Affordable Care Act divides Foster, Senger
Democratic U.S. Rep. Bill Foster says the Affordable Care Act is succeeding in its goals of increasing access to "quality, affordable health care," but his Republican challenger for the 11th District seat, Darlene Senger, says it is "government at its worst."
Foster, of Naperville, said he believes the act is reducing the growth of health care costs. He also likes that it is providing opportunities to people who were previously uninsurable.
"People that have been trapped in jobs for decades are now free to leave their jobs and start up small businesses because they can actually have the guarantee of being able to buy insurance," he said. "This has actually, I think, generated a lot of freedom for people that they didn't have."
He does acknowledge, however, that the law is not perfect. Some changes he supports include allowing people to keep their health insurance plans that were slated for cancellation and requiring insurance companies to provide additional information, and a notification, to anyone whose plan was canceled.
He also wants to see medical treatment pricing become more transparent.
"If everyone had to post their prices on the Internet, it would be very easy for a new competitor to come in," he said.
Foster said he opposes Republican proposals that would force states to accept any other state's insurance. He pointed to Louisiana, where he said a large number of insurance commissioners are in jail.
"There is a lot of crummy insurance being sold in Louisiana," he said. "I don't want that market in Illinois. I don't want to force Illinois to have to accept that."
Foster believes there have been some missed opportunities to improve the act due to politics. He pointed to a Republican proposal he supported to audit tax credits that are given out under the Affordable Care Act, to make sure they were going to the right people.
The proposal, he said, was scheduled for a floor vote when the Department of Health and Human Services expressed its support for it. Foster believes that made the Republicans panic because they couldn't handle the idea of having a bipartisan majority approve it.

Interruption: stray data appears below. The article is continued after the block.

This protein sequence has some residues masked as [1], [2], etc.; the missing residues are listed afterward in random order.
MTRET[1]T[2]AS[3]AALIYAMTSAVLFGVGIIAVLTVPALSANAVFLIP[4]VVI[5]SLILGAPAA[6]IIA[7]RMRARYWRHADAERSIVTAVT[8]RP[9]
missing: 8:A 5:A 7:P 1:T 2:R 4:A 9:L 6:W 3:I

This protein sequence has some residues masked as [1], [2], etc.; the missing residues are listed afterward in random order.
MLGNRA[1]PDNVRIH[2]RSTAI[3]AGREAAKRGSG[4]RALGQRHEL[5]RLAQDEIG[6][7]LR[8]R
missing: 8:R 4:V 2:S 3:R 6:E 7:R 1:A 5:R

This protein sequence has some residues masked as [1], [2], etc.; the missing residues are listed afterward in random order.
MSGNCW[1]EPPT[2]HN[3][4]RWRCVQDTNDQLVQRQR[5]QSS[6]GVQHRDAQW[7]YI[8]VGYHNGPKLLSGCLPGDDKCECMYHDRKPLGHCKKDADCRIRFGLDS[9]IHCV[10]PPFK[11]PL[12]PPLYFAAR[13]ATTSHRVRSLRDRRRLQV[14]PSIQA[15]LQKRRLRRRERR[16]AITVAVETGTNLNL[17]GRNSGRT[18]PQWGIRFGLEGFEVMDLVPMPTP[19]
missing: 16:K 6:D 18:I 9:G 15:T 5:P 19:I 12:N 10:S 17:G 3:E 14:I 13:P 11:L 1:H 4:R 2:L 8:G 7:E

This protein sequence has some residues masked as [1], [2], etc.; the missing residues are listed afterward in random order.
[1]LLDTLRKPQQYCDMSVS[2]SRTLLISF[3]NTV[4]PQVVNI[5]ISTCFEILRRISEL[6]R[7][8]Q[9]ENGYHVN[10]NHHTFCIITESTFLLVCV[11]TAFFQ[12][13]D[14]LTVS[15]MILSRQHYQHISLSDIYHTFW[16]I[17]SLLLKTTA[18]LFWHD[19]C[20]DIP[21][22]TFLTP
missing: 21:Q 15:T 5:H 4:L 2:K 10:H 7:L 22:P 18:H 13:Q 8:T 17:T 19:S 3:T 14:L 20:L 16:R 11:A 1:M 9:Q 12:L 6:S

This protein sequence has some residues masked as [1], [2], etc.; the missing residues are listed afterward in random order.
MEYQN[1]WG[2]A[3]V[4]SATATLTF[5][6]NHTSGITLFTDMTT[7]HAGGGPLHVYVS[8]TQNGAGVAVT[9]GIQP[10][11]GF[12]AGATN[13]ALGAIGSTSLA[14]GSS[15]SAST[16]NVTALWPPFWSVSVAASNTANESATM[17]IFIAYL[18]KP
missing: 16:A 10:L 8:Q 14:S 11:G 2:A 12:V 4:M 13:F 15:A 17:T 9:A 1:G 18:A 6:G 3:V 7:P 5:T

"As a result, they pulled it back into the rules committee and inserted a bunch of poison pills to guarantee that no Democrats would ever vote for it and that's what we got a chance to vote on," he said. "It sort of crystallizes the whole attitude. Instead of actually having an improvement, we got nothing."
Although Republicans have tried to repeal the law more than 50 times, Senger said she doesn't think it can be undone at this point because of the number of new enrollees. That doesn't change her feeling, however, that the act is falling short of what it promised.
"There's no question as a whole, as an aggregate, the objective here of lowering costs has not occurred. Premiums have gone up, costs have gone up," she said, adding that she isn't happy with the stories she's heard of people losing their doctors.
In a Daily Herald candidate questionnaire, Senger, also of Naperville, said the act is "bloated, costly and forcing a consumer to buy a product they don't necessarily want from a supplier that doesn't necessarily want to sell it."
Like Foster, she supports the coverage of people with pre-existing conditions. She also likes how the act gives dependents coverage until they turn 26.
Still, she believes the best way to reform health care is by looking to the free market for solutions instead of instituting mandates. That includes allowing coverage to be purchased across state lines.
"There's some pluses (in the act as it's written), but if you let the market compete, that's where you can get the cost drivers," she said. "Let's let the marketplace solve how some of this stuff works."
Senger said Congress should really "think through" a piece of the act that requires employers with 50 to 99 workers to offer health insurance to almost all their full-time workers. The mandate has been put off until 2016.
She also said she doesn't agree with legislation Foster supports protecting women from being denied contraception coverage following the Supreme Court ruling that for-profit companies don't have to provide access to contraception.
The 11th District covers parts of Cook, DuPage, Kane, Kendall and Will counties, including Aurora, Naperville, Bolingbrook, Burr Ridge and Joliet.